A friend asked for my thoughts about a new performance of Monteverdi’s “Beatus vir” (1640) by the Prague “early music” group Collegium 1704. It’s disturbing to see the combination of beautiful music, beautiful setting, beautifully produced video, even the instruments are beautiful (the interestingly shaped bows, for example, true to the historical period) — and then the COVID masks the performers all wear.
The Latin text is Psalm 112, “Praise ye the Lord. Blessed is the man that feareth the Lord.”
If I ran Collegium 1704, I suppose I would do just as they did. If you’re an artist, you want people to say, “Did you see…? What do you think of…?” In that, they succeeded. Yet the images are troubling.
It’s hard to picture myself ever looking at masks and not feeling uneasy. I would put one on to make someone else feel comfortable. No doubt, I will go along and wear a mask before long, when I have to. Just so that there is no misunderstanding, I am NOT saying masks aren’t advisable. They likely are in many contexts — ever-shifting “expert” opinions notwithstanding.
But I’ve wondered about my response. If you read the comments under the video, that’s not how many people feel. One viewer asks where he can go to get such cool masks.
Whether in the Bible or in horror literature, masks are associated with shame and terror. “Unclean! Unclean!” as the masked leper in Leviticus is instructed to call out as he passes. See the Robert W. Chambers short story “The Mask,” invoking the fictional play The King in Yellow, said to induce madness and ruin in those who read it. Running in the park near where we live, I see people putting on their masks as I go by. They look fearful of me, as if they believe I must be sick, although outdoor transmission is very unlikely in any case.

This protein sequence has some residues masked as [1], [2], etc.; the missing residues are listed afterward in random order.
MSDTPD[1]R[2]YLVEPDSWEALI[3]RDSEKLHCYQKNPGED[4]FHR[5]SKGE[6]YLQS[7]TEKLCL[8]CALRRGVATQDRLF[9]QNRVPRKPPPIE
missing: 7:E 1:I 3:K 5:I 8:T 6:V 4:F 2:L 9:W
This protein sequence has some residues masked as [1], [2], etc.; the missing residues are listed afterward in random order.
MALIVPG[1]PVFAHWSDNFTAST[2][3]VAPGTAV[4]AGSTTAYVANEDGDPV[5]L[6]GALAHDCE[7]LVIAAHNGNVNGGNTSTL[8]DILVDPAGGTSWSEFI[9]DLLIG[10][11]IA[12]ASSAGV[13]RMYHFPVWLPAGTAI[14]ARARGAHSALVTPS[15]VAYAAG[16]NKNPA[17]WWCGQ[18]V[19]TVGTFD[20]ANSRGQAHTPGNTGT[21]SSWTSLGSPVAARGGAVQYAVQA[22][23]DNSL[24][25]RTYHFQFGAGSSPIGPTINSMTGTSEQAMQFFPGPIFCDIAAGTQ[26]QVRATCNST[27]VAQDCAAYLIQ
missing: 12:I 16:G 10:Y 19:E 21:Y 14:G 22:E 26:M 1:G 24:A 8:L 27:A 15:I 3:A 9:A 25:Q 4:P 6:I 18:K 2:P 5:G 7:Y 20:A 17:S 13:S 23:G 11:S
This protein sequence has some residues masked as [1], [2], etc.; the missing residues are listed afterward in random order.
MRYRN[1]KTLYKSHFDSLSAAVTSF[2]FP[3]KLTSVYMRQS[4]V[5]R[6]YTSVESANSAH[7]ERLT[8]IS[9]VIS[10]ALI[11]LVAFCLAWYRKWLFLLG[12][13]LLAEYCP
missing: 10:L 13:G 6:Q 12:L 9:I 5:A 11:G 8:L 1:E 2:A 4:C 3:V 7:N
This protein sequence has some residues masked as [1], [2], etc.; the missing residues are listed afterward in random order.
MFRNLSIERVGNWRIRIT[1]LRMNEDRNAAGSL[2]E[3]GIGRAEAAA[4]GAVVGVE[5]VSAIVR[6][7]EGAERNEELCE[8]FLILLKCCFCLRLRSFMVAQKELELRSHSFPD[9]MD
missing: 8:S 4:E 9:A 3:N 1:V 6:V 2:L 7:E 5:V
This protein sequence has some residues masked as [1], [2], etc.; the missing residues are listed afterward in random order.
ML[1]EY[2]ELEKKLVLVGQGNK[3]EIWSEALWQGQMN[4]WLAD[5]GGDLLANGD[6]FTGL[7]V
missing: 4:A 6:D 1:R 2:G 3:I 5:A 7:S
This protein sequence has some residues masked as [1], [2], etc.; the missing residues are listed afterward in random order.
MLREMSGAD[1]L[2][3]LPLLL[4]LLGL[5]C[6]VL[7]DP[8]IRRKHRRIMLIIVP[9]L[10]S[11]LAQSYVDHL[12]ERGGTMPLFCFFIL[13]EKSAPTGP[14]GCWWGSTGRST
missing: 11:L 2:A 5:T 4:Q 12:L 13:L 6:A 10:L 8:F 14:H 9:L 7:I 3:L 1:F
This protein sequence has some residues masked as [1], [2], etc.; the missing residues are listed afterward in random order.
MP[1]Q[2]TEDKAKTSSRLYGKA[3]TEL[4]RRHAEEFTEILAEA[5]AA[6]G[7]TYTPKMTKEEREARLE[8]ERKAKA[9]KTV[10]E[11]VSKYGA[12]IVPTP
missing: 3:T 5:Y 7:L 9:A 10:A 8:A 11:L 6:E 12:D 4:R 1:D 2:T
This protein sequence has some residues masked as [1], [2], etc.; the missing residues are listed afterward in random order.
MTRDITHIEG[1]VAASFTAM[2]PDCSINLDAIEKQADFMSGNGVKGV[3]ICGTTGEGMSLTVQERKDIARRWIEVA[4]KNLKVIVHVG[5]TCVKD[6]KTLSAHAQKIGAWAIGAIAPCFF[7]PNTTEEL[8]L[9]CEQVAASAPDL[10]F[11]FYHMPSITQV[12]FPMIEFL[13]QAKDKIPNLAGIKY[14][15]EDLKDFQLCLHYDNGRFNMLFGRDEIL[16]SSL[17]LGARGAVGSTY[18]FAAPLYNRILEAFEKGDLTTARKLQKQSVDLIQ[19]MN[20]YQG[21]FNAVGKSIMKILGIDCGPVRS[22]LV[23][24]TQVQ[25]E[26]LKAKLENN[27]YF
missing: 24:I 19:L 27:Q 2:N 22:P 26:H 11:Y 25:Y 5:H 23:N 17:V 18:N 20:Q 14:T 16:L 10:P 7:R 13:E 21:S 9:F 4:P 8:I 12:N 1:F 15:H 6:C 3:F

A mask erases individuality. Stampeding humans into a faceless animal mass, with all the same attitudes, is a mark of our time. Much of the coronavirus response has involved an intensifying drive to dehumanize us (“for our own good”!), lock us down like a dog in a crate. Dogs are said to find limited crating bearable, even comforting. People are different — which could be a three-word summary of the Humanize blog and its mission. The terms we now use in routine conversation (“herd immunity”) are telling.
I think there’s more to it, though. When my kids are too casual and go barefoot and sit on the floor or walk around wearing a blanket, I ask them not to do that because it’s the stereotypical behavior of a beggar. It seems to show a lack of gratitude to God that we are not destitute. (Not yet. The never-ending lockdown may fix that.)
In the same way, I wonder if part of my own primal response to masks comes from the sense that the human face reflects God’s image. To hide your face is as if to deny the divine image, which would be the ultimate horror. Of course, many of our most enlightened fellow citizens are eager to do just that.